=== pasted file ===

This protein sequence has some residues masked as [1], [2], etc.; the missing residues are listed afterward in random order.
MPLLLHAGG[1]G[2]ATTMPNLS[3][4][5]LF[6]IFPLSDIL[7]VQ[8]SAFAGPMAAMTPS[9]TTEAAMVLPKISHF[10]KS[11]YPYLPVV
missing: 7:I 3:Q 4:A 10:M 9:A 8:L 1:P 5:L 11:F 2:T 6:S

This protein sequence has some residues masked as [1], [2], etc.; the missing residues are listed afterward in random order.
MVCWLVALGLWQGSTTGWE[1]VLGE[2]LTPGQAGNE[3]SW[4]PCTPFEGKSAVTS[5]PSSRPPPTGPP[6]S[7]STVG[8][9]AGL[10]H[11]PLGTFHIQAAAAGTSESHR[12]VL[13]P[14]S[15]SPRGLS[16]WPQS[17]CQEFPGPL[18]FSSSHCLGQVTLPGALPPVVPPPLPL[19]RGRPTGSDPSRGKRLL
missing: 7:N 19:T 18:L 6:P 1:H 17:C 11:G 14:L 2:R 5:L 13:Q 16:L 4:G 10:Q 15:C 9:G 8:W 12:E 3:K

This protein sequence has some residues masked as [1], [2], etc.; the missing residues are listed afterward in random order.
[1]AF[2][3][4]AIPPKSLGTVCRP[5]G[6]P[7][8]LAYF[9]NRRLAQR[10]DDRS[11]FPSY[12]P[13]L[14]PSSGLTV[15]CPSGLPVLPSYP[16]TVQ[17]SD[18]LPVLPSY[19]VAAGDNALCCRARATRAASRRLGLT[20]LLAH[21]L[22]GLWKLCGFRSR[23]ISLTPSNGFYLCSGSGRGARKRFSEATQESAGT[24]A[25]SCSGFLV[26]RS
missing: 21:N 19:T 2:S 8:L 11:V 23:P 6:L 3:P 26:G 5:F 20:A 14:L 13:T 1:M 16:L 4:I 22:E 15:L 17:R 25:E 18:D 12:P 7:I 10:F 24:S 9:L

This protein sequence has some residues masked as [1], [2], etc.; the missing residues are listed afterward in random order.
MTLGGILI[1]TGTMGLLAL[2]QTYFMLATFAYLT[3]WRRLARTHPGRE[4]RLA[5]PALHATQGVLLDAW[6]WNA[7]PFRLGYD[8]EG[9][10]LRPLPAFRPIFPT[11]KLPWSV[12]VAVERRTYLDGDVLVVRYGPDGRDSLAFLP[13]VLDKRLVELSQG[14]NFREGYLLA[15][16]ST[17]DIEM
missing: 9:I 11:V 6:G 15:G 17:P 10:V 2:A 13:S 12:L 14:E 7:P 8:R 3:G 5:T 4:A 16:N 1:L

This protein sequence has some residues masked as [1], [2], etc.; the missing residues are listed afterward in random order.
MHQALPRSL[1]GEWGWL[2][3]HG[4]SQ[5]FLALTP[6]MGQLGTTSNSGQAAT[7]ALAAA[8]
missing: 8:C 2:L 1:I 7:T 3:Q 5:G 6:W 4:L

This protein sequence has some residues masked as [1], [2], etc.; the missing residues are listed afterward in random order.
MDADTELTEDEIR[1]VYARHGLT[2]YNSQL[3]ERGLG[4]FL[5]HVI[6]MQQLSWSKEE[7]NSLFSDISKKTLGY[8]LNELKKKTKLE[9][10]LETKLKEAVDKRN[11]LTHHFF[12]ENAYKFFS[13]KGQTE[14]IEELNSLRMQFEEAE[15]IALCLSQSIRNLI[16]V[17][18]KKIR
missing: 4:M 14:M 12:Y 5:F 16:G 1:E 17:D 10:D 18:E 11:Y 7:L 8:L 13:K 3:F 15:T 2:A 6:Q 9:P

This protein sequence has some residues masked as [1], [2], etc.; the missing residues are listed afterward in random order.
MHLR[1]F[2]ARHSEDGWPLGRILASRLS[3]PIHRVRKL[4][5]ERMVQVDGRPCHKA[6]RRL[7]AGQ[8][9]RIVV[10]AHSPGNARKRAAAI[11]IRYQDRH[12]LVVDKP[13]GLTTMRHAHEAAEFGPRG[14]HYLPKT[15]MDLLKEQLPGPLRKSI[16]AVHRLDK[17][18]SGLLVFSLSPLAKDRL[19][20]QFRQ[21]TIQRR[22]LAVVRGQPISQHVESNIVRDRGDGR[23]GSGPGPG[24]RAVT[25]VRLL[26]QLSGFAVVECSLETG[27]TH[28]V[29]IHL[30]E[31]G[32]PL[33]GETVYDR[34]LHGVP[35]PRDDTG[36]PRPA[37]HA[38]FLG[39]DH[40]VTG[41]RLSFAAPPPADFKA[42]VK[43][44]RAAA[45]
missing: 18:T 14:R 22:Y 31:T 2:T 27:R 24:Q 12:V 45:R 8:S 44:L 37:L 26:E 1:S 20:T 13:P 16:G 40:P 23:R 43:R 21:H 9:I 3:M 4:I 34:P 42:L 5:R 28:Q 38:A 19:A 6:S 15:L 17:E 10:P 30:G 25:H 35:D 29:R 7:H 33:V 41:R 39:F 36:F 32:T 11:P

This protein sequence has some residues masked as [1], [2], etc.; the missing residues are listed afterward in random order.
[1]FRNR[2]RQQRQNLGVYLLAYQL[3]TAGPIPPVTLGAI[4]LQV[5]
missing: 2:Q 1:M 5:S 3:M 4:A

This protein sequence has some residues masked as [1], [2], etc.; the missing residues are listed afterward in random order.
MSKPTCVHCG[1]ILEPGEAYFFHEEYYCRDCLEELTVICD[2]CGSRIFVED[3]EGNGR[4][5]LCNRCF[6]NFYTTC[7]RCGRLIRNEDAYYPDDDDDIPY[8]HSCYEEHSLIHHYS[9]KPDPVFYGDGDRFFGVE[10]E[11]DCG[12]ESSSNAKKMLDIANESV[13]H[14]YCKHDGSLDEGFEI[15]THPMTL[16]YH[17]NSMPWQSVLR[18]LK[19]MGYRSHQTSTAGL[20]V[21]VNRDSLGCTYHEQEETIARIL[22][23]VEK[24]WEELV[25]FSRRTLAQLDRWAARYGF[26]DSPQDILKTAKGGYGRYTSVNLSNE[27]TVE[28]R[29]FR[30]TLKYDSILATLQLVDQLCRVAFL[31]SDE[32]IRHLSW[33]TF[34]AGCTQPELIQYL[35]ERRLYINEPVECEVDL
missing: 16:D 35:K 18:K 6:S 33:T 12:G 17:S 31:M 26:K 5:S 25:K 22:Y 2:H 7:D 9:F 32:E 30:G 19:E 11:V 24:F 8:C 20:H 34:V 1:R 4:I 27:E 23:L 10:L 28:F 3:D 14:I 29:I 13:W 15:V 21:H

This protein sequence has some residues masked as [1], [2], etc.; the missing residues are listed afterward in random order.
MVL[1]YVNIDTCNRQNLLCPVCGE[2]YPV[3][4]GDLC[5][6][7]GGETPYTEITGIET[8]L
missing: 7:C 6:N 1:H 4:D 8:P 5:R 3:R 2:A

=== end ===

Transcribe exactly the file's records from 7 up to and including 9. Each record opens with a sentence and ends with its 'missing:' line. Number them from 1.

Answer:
This protein sequence has some residues masked as [1], [2], etc.; the missing residues are listed afterward in random order.
MHLR[1]F[2]ARHSEDGWPLGRILASRLS[3]PIHRVRKL[4][5]ERMVQVDGRPCHKA[6]RRL[7]AGQ[8][9]RIVV[10]AHSPGNARKRAAAI[11]IRYQDRH[12]LVVDKP[13]GLTTMRHAHEAAEFGPRG[14]HYLPKT[15]MDLLKEQLPGPLRKSI[16]AVHRLDK[17][18]SGLLVFSLSPLAKDRL[19][20]QFRQ[21]TIQRR[22]LAVVRGQPISQHVESNIVRDRGDGR[23]GSGPGPG[24]RAVT[25]VRLL[26]QLSGFAVVECSLETG[27]TH[28]V[29]IHL[30]E[31]G[32]PL[33]GETVYDR[34]LHGVP[35]PRDDTG[36]PRPA[37]HA[38]FLG[39]DH[40]VTG[41]RLSFAAPPPADFKA[42]VK[43][44]RAAA[45]
missing: 18:T 14:R 22:Y 31:T 2:T 27:R 24:Q 12:V 45:R 8:S 44:L 37:L 26:E 1:S 20:T 13:P 16:G 40:P 23:R 43:R 21:H 9:I 3:M 4:I 34:P 42:L 5:R 28:Q 38:A 19:A 6:S 15:L 17:E 10:P 30:G 25:H 35:D 29:R 7:H 33:V 41:R 39:F 36:F 32:T 11:P

This protein sequence has some residues masked as [1], [2], etc.; the missing residues are listed afterward in random order.
[1]FRNR[2]RQQRQNLGVYLLAYQL[3]TAGPIPPVTLGAI[4]LQV[5]
missing: 2:Q 1:M 5:S 3:M 4:A

This protein sequence has some residues masked as [1], [2], etc.; the missing residues are listed afterward in random order.
MSKPTCVHCG[1]ILEPGEAYFFHEEYYCRDCLEELTVICD[2]CGSRIFVED[3]EGNGR[4][5]LCNRCF[6]NFYTTC[7]RCGRLIRNEDAYYPDDDDDIPY[8]HSCYEEHSLIHHYS[9]KPDPVFYGDGDRFFGVE[10]E[11]DCG[12]ESSSNAKKMLDIANESV[13]H[14]YCKHDGSLDEGFEI[15]THPMTL[16]YH[17]NSMPWQSVLR[18]LK[19]MGYRSHQTSTAGL[20]V[21]VNRDSLGCTYHEQEETIARIL[22][23]VEK[24]WEELV[25]FSRRTLAQLDRWAARYGF[26]DSPQDILKTAKGGYGRYTSVNLSNE[27]TVE[28]R[29]FR[30]TLKYDSILATLQLVDQLCRVAFL[31]SDE[32]IRHLSW[33]TF[34]AGCTQPELIQYL[35]ERRLYINEPVECEVDL
missing: 16:D 35:K 18:K 6:S 33:T 12:G 17:S 31:M 26:K 5:S 25:K 22:Y 2:H 7:D 9:F 32:E 30:G 19:E 11:V 24:F 8:C 20:H 34:V 1:R 4:I 27:E 23:L 10:L 28:F 3:D 14:I 29:I 13:W 15:V 21:H